By Victor Ochieng
Churches don’t get funding from the government, meaning they’ve got to sustain themselves through tithes and offerings from congregants. Nevertheless, the urgency of the good news of the Kingdom of God can’t be sidelined, which also means churches can’t stop evangelizing or holding their weekly services because of lack of funds.
For churches in well-off neighborhoods, however, funding their church activities isn’t a problem because their financially endowed members oil the church accounts with overwhelming generosity. However, in poor neighborhoods, the narrative is totally different.
Take the case of Yoan Mora, senior pastor of Primera Iglesia Cristiana, a small church in San Antonio, Texas. He has so much to do at the church, including chairing meetings, offering Bible lessons, overseeing worship services, managing church budgets, and overseeing church building maintenance, as well as being there for his congregation at all times. These are just but a few of the things he has to do. While all these only befit someone serving as a full-time pastor paid by the church, Mora also has a day job, working as an accountant at a health-care clinic. But that’s not all; he’s also studying for a master’s degree in theology.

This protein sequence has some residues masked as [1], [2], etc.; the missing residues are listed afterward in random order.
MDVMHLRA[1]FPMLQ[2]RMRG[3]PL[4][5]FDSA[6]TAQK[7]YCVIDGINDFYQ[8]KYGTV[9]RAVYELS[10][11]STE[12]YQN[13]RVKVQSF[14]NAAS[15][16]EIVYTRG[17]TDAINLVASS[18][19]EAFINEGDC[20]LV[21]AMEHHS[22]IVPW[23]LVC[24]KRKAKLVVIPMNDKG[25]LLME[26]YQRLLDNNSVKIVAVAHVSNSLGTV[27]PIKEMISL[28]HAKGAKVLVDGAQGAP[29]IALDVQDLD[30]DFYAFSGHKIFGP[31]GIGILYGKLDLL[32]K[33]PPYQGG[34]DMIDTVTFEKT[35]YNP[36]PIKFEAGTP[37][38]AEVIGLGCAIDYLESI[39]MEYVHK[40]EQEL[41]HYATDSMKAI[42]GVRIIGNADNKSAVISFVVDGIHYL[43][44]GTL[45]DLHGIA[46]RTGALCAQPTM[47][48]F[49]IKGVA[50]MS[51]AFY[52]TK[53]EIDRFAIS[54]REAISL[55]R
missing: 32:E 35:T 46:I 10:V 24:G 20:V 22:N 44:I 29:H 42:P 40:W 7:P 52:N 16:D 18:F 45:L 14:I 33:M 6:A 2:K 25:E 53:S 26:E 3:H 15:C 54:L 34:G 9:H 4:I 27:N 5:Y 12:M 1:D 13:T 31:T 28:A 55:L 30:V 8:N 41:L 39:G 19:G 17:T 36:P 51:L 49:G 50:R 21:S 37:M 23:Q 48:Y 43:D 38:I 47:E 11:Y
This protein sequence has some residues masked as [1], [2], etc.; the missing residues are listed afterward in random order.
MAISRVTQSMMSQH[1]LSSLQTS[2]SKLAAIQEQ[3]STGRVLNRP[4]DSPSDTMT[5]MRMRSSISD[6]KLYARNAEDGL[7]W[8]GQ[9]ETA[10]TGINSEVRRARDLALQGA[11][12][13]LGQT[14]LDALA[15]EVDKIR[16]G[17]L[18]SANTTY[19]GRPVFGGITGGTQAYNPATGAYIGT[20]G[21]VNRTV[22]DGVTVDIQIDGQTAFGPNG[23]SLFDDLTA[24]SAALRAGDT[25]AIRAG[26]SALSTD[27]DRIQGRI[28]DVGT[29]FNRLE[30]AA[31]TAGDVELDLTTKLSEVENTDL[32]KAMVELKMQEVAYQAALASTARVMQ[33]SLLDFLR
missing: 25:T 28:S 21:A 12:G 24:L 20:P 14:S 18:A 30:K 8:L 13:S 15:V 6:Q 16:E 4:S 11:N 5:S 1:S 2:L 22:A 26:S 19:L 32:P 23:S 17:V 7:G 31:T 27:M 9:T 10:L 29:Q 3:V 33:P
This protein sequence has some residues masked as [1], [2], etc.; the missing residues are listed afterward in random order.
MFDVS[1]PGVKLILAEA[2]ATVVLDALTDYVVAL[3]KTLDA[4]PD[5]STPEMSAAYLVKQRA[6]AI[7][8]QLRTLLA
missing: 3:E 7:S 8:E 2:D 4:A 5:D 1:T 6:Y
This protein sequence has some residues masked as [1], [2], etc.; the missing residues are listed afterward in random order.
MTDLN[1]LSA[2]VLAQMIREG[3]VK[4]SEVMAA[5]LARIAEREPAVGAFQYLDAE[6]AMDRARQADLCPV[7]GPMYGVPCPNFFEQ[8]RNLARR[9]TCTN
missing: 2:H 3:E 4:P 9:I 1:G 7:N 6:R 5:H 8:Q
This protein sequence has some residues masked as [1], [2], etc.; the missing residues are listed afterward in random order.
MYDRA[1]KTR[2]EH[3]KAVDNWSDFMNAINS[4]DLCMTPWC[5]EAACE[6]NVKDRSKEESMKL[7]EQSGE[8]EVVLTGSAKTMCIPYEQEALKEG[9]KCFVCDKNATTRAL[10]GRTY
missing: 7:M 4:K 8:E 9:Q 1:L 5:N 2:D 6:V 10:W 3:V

Why does he have to work as an accountant if he already has so much to do?
Well, Mora serves a congregation that’s in an extremely low-income area. Because pastors are normally paid from church budgets, which are in turn funded by congregants, the case of Mora is a tricky one. In poor neighborhoods, like in Mora’s case, the growth of the congregation doesn’t result in a substantial growth in the church account. Clearly, therefore, Primera Iglesia Cristiana isn’t in a position to pay Mora enough to have him around full-time, meaning in the foreseeable future, he’s going to have to work some other jobs to fund his household budget.
With almost everything revolving around money, churches are becoming over the more economic institutions. When you look at churches in American suburbs and tonier areas, they’re conducting numerous activities and are very active in the community. However, those in poor neighborhoods stagnate even if they’ve been around for decades. Most of them tend to look old and are small. Their activities are equally limited in the communities where they’re located.
With church budgets putting pressure on congregants, sociologists like Robert Putnam and Ram Cnann are saying religious participation in lower class neighborhoods is on a serious decline.
The irony is that poor neighborhoods are where most people have serious mental and physical health challenges, drug addiction, low-level educational attainment among other societal challenges, yet statistics show that churches, because of their strong social connections with the community, help alleviate such ills. Unfortunately, because of lack of funds, the number of churches in poor neighborhoods continue to dwindle.